Amidst the severe economic chaos brought on by the Covid-19 pandemic, one industry has emphatically weathered the downturn. Working closely with leading scientific researchers and reinforced by a dramatic upsurge in financial backing, the vaccination industry is brimming with determined confidence. Indeed, a Morgan Stanley report reveals at least six viable organisations striving to develop an effective treatment. Worth $10-30bn during the pandemic, projections indicate … Continue reading Power in Europe and the race to cure Coronavirus
Archishman Ray Goswami is a second-year student studying the BA International Relations Programme. He is also the Editor-in-Chief of the KCL Geopolitical Risk Society. In Part Three of this series, he looks at Morocco’s considerations regarding regional conflicts and how that places her vis-à-vis Iran, Saudi Arabia and the UAE. This series discusses Morocco’s foreign policy in a post-Coronavirus world and looks at her relations … Continue reading Lessons in Diplomatic Tightrope-Walking: Moroccan objectives and concerns in a post-COVID geopolitical environment
Pauline is a first year History and International Relations student at Kings College London and the Sub-Saharan Africa editor for International Relations Today. On the 16th of May 2020, Felicien Kabuga was eventually caught in France after running from international justice for twenty-six years. This Rwandan millionaire was one of the instigators of the genocide occurred in Rwanda in 1994 that caused the death of … Continue reading Felicien Kabuga, the financier of the Rwandan genocide caught in France 26 years later; a trial that may reveal buried secrets about the last genocide of the 20th century
In a two-part piece series, second-year IR students and IR Today staff writers Sebastian Beyenburg and Maximilian Tkocz critically evaluate the deeply insightful book: ”The Light that Failed: Why the West is Losing the Fight for Democracy” Read the first installation here: https://irtodayblog.wordpress.com/2020/06/01/book-review-the-light-that-failed-why-the-west-is-losing-the-fight-for-democracy/ Part 2 Last week- in the first part of our book review- we looked at Ivan Krastev and Stephen Holmes’ analysis of … Continue reading Book Review: “The Light That Failed: Why the West Is Losing the Fight for Democracy”
Marcus is a final year International Relations student and the former East Asia Regional Editor for KCL International Relations Today. He previously served as the President & Senior Editor at King’s College London Geopolitical Risk Society. His research interests include historical and modern-day imperialism, British imperial policy and decolonisation movements in the postwar period. Read more of his work here. SIX PART SERIES: THE ‘UNSTRINGING’ OF … Continue reading The ‘Unstringing’ of a ‘String of Pearls’ – Part Three: The Hoax of ASEAN Collectivity?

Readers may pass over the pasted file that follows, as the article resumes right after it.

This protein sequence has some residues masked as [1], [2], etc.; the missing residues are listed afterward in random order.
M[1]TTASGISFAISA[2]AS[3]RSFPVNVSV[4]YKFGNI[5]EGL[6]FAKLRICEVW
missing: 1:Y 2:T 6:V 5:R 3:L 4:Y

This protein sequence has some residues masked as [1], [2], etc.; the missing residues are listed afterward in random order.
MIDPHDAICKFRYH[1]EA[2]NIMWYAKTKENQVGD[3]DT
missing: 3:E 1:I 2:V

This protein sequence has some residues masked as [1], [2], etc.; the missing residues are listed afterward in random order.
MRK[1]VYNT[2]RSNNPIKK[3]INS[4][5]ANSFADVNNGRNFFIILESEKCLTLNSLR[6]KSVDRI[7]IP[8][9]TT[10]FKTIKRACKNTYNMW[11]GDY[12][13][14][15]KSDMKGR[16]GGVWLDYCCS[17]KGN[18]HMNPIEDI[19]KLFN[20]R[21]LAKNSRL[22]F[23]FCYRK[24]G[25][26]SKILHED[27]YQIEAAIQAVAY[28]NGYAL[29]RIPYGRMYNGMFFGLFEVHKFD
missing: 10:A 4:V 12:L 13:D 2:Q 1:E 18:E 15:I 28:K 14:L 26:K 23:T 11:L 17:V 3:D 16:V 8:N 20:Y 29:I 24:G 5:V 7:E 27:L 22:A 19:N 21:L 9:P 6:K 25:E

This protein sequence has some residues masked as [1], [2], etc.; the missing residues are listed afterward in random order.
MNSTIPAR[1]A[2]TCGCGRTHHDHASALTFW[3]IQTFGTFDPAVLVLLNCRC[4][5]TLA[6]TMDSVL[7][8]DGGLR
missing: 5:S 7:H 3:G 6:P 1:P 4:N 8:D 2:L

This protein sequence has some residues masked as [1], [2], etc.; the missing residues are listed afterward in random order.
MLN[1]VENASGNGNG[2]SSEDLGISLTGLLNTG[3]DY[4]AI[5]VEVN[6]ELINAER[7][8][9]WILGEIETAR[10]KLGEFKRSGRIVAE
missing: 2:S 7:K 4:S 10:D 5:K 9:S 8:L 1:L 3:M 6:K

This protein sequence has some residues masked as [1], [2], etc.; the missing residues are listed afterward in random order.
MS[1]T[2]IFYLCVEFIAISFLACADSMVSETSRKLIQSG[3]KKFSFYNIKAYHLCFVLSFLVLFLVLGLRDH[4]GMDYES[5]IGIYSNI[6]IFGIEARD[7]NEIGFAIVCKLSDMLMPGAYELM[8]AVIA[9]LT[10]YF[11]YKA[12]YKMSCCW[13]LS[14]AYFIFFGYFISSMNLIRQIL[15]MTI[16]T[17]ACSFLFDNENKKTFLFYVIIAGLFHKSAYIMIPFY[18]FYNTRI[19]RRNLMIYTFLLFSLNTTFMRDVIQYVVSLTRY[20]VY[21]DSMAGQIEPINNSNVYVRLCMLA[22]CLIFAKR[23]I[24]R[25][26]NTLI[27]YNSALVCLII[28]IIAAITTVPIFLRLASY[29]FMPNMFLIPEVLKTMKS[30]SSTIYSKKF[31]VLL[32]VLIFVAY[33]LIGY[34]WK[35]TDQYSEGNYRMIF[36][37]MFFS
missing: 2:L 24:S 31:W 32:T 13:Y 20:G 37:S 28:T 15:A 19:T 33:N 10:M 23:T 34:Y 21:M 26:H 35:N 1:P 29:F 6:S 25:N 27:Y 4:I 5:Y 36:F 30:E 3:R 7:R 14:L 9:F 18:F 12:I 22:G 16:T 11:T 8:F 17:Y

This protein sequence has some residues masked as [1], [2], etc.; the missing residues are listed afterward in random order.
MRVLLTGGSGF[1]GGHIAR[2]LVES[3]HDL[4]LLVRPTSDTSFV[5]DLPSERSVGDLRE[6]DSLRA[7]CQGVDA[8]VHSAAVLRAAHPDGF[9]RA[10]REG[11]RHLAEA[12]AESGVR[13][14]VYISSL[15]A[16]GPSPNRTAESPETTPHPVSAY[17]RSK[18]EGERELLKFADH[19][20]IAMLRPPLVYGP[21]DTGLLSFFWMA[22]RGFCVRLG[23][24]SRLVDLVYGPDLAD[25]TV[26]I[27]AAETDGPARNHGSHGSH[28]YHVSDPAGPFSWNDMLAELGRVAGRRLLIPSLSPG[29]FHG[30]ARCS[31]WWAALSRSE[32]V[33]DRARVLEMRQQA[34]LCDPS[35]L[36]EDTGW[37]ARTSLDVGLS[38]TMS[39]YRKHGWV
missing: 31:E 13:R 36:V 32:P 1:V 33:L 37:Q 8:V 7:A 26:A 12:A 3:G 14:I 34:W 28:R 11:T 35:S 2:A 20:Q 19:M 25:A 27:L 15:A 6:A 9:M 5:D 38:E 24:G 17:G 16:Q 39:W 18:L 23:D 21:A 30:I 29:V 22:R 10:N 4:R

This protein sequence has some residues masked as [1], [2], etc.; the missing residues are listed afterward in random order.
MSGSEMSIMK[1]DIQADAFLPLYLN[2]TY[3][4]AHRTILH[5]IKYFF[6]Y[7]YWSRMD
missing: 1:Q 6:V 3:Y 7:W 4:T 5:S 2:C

William is a second year Classics student at King’s College London with an internship at the Cabinet Office in Whitehall. His interests include politics and diplomacy; in particular British foreign policy and the political interaction between European countries. In such uncertain and profound times for the economies within the European Union, foundational principles of cohesion and cooperation are being tested. Ongoing financial rescue package talks … Continue reading Testing solidarity: The European recovery effort and ‘coronabonds’
Michael Head is an incoming third year History and International Relations student at King’s College London. Speaking to an increasingly beleaguered press corps and nation, U.S. President Donald Trump announced April 14th that his Administration would cease—with immediate effect—funding to the World Health Organisation (WHO) because Trump accuses the WHO of “severely mismanaging” the coronavirus outbreak and “covering up” the full extent of the virus’ … Continue reading Why Trump’s WHO Decision Should Come as No Surprise
Archishman Ray Goswami is a first-year student studying the BA International Relations Programme at King’s. He is also the Editor-in-Chief of the King’s College London Geopolitical Risk Society Blog for the year 2020-21. In this article, he looks at the underlying causes of tension characterising what most policymakers at first glance appear to view as one of the enduring alliances of 21stcentury geopolitics- the relationship … Continue reading Part Two: Of Pandemics, Crime, Immigration and the ghost of Comrade Dozorov
The potential abuse of Mass Surveillance as a political tool would not have a uniform impact on the International System. In a recent Financial Times article ‘The World after Coronavirus’, the Israeli historian Yuval Noah Harari had raised significant concerns regarding Human Security in the face of mass surveillance technologies used to tackle the global spread of COVID-19. While he affirmed that: “yes, the storm will pass, … Continue reading How will Coronavirus reshape Human Security?
Paula Arrus is a second year International Relations student at King’s College London and a Staff Writer for International Relations Today. The Coronavirus pandemic has taken over every aspect of human life. As most news outlets around the world report bleak information daily, we have seemed to forget that every crisis shapes history and with it come great opportunities for people to innovate and prevent … Continue reading A New Global Order in the making